FIELD TO VASE:
THE FLORAL FARM-TO-TABLE MOVEMENT
Next time you are perusing the flower shop, eyeing that grocery store bouquet, or admiring an arrangement at a local restaurant, I urge you to contemplate how that flower got there. It’s the first conscious step to changing the industry and fueling the discussion of the field-to-vase movement. Ask the flower shop owner where they source their blooms. Put in a request at your local grocery stores that they team up with wholesalers that pre-arrange bouquets with American grown flowers. Strike up a conversation with a chef mentioning that their centerpieces carry as much importance on table as the food being served. When it comes to food and flowers: buy fresh, buy local, buy seasonally.
What is field-to-vase?
The phrase “field-to-vase” is meant to communicate the same ethos described by the “farm-to-table” movement that is currently sweeping through the world of fine dining. There is growing demand to go "back to the roots" of growing and purchasing local, organic, sustainable, field grown, fresh cut flowers. These are more than just buzz words, they represent the philosophy behind the field-to-vase movement. Simply put, flowers sold stateside should be grown domestically to support the local economy and our local agricultural communities.
What is Field to Vase?
Field to Vase is a collaborative online resource to help the public understand the growing movement of localizing the flower industry. It features a blog that includes articles and photographs submitted by flower industry experts and select contributors, easy to understand industry digits and statistics, and introductions and contact information of U.S. flower growers. As the Editor of Field to Vase, I quite enjoy connecting with domestic flower farmers and eco-conscious florists in order to promote the discussion of the local flower movement on the Field to Vase blog and social media outlets; follow along @fieldtovase on Instagram, Facebook, Pinterest, and Twitter.
74% of consumers don’t know the origins of their flowers–do you know where the flowers in your bouquet were sourced? The most quoted, and shocking, statistic of the flower industry is that 80% of flowers sold in the United States are imported from other countries. Should your flowers really have more frequent flyer miles than you? No way! What about all those dangerous pesticides? 20% of pesticides used on imported flowers contain known carcinogens that are banned in the U.S.–no one should have to worry about poison when burying their nose in a fragrant bouquet. Furthermore, did you know that over half of domestic flower farmers have gone out of business since 1992? American flower farmers simply cannot compete with cheap outsourced labor wages. Take Colombia for example: flower workers earn only $6/day and commonly work 70+ hours a week without overtime pay. Why does such a wholesome commodity have such ugly industry practices? More importantly: what can we do about it?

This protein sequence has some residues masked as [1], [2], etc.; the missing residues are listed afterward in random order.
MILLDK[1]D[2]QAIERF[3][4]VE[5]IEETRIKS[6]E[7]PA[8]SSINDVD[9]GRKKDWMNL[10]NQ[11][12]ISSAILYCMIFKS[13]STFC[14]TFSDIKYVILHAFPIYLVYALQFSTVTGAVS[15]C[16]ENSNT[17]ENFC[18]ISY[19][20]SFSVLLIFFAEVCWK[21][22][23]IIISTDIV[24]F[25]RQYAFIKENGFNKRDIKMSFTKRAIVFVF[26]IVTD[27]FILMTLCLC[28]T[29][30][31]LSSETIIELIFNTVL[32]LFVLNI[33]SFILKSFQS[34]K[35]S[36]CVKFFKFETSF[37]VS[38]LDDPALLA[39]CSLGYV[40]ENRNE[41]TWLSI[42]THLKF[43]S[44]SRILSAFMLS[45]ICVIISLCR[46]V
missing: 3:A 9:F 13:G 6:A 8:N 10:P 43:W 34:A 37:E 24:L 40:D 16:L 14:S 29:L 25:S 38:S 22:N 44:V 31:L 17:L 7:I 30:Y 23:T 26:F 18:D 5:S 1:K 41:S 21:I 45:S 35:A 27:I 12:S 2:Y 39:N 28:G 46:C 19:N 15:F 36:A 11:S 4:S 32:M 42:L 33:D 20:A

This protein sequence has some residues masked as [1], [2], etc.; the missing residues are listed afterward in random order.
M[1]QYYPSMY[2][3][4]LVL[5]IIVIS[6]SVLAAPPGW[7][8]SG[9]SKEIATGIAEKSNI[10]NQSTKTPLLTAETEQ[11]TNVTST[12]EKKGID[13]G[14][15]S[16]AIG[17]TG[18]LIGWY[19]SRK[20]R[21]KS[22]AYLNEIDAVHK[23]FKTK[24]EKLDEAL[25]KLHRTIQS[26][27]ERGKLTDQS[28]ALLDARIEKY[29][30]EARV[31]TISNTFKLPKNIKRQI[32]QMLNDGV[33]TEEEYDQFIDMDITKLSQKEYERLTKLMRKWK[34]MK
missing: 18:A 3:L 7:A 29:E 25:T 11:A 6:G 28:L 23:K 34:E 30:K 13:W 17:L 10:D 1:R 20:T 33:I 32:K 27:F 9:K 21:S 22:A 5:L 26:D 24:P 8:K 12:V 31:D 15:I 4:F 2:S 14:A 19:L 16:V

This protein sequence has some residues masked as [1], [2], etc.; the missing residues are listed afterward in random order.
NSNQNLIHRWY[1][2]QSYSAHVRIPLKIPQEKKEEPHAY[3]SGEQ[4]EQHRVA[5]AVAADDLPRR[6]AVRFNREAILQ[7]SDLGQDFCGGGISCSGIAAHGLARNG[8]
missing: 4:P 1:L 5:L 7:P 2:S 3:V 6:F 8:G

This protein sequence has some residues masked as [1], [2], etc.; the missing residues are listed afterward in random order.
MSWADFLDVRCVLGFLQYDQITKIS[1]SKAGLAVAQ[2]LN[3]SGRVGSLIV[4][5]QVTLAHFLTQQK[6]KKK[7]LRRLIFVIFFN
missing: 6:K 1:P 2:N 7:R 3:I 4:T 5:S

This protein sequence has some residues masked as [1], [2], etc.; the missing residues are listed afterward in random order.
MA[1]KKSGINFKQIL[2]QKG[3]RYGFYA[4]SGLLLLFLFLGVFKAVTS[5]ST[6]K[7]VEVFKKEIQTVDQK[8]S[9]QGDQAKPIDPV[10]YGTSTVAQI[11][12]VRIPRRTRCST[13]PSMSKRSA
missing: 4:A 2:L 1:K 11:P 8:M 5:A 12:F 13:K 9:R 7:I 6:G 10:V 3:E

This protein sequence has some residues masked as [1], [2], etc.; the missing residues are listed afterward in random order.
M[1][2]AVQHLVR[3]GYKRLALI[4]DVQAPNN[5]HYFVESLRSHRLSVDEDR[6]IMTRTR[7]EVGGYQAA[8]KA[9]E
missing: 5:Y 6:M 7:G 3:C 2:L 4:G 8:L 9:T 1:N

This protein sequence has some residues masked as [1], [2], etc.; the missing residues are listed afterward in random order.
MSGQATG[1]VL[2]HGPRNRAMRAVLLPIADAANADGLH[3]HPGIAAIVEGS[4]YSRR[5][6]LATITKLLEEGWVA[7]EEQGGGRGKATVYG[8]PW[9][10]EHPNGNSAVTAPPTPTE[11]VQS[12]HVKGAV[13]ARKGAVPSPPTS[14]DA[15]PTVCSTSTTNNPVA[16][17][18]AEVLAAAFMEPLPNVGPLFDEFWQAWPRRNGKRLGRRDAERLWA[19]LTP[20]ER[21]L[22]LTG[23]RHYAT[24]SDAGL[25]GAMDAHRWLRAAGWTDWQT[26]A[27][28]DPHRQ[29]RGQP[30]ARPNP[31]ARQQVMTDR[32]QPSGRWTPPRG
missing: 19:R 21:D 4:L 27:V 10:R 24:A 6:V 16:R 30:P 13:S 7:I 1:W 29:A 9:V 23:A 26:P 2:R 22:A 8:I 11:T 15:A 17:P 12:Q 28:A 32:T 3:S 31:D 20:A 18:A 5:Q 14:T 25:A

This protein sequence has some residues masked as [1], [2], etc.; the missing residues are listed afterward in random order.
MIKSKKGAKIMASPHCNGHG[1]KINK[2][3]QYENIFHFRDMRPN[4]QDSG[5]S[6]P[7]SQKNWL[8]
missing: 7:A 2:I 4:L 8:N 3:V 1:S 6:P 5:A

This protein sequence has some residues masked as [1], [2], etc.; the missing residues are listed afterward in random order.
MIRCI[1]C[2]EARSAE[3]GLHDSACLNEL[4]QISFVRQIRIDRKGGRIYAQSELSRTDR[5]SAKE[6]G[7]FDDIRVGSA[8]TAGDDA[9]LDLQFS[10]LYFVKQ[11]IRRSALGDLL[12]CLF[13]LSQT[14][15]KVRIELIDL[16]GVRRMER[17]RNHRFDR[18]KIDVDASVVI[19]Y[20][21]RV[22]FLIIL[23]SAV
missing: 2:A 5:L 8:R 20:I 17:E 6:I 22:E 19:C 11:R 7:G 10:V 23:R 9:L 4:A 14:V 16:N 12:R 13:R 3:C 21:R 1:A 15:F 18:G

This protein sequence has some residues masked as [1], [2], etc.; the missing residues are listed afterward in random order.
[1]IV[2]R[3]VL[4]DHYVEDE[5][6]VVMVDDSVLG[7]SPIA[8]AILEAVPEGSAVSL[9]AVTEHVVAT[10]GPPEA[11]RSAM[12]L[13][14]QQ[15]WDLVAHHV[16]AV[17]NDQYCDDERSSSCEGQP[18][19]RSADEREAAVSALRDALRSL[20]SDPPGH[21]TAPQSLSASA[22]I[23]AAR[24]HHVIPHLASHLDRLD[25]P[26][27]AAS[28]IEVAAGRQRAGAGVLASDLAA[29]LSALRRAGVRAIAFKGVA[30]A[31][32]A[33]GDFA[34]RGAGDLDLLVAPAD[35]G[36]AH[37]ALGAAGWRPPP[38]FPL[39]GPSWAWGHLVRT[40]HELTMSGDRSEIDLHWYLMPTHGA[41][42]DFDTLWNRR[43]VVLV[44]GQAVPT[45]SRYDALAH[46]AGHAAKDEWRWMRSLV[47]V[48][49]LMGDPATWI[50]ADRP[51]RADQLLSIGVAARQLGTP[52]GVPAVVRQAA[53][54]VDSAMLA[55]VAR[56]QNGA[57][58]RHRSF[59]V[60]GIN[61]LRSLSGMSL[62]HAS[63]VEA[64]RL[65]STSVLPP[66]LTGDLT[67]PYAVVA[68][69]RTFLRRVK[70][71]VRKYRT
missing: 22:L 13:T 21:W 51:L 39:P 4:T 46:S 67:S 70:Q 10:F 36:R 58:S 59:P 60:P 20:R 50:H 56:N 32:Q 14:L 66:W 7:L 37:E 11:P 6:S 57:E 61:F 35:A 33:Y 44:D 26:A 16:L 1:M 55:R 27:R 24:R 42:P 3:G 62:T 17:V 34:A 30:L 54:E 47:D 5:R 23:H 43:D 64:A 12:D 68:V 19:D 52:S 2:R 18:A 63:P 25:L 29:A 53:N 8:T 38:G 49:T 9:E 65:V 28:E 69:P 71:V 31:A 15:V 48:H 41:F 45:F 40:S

Of all the flowers grown domestically, a whopping 77% of them are grown right here in California! Here are some fine flower folks that you should support in our SLOcal community:
CENTRAL COAST FLOWER GROWERS
Orange Blossom Creative (Atascadero)
Offers a unique and thoughtful way to enjoy local, seasonal flowers and foliage displayed in re-purposed vessels.
Wilder Floral Co. (San Luis Obispo)
Sources floral products primarily from California growers and currently about 90% of their product comes from SLO County.
Krysti Jerdin of Orange Blossom Creative
“I ABSOLUTELY LOVE FILLING A RUSTY CAN OR WEATHERED PIECE OF POTTERY WITH A BOUQUET OF SEASONAL BLOOMS AND TWIGS.” - KRYSTI JERDIN OF ORANGE BLOSSOM CREATIVE
Orange Blossom Creative designer Krysti Jerdin exclusively uses local and seasonal flowers from her own garden, local landscapes, or local flower farmers. Her floral arrangements are wild and abstract, with lots of contrasting elements and textural curiosities. Often times Krysti will pair lush showcase flowers with twigs, branches, berries, seedpods, and spent blooms. She never recreates the same arrangement twice and always offers up her bouquets in unique vessels that are truly one-of-a-kind!
What is your background?
I am a local girl who grew up here in San Luis Obispo County. My mom has a green thumb and has always enjoyed gardening, so I guess you could say that I have been hanging out in the garden my whole life. In addition to growing up around seasonal flowers and foliage, I come from a family of collectors of second hand and vintage objects. The passion for collecting unique things comes in handy for flower arranging, as many of the pieces I collect I use as flower vessels.
What is your personal floral design philosophy when it comes to arranging flowers?
Let the pieces in the arrangement do the talking. I find it is better to allow the flowers to move in the direction they want to. If I am looking for a certain style or feel in an arrangement then I search out the stem or branch that naturally flows in that direction; I do not use wires or tape to force the arrangement.
What are your favorite springtime flowers and why?
I love cottage garden flowers: hollyhocks, delphiniums, garden roses, peonies, and wild flowers. I think I am drawn to them for their color pallet; they remind me of a watercolor paints. Plus cottage flowers are romantic!
Asha Renew of Wilder Floral Co.
San Luis Obispo, California